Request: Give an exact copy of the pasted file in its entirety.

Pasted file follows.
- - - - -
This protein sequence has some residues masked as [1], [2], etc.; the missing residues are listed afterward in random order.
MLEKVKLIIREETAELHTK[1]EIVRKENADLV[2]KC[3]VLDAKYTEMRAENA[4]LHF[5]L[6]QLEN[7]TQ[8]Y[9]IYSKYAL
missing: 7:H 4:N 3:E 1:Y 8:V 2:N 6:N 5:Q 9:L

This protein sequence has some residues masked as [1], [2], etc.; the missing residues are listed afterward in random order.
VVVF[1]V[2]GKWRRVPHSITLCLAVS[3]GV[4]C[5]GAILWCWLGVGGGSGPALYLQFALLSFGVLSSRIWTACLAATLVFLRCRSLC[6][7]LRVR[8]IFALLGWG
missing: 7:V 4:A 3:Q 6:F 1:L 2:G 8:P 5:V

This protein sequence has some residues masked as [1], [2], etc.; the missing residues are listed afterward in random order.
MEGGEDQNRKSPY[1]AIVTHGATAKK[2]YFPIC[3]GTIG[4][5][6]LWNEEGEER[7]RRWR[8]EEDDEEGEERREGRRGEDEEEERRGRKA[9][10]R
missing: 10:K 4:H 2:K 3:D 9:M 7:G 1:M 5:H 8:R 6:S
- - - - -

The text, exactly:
This protein sequence has some residues masked as [1], [2], etc.; the missing residues are listed afterward in random order.
MLEKVKLIIREETAELHTK[1]EIVRKENADLV[2]KC[3]VLDAKYTEMRAENA[4]LHF[5]L[6]QLEN[7]TQ[8]Y[9]IYSKYAL
missing: 7:H 4:N 3:E 1:Y 8:V 2:N 6:N 5:Q 9:L

This protein sequence has some residues masked as [1], [2], etc.; the missing residues are listed afterward in random order.
VVVF[1]V[2]GKWRRVPHSITLCLAVS[3]GV[4]C[5]GAILWCWLGVGGGSGPALYLQFALLSFGVLSSRIWTACLAATLVFLRCRSLC[6][7]LRVR[8]IFALLGWG
missing: 7:V 4:A 3:Q 6:F 1:L 2:G 8:P 5:V

This protein sequence has some residues masked as [1], [2], etc.; the missing residues are listed afterward in random order.
MEGGEDQNRKSPY[1]AIVTHGATAKK[2]YFPIC[3]GTIG[4][5][6]LWNEEGEER[7]RRWR[8]EEDDEEGEERREGRRGEDEEEERRGRKA[9][10]R
missing: 10:K 4:H 2:K 3:D 9:M 7:G 1:M 5:H 8:R 6:S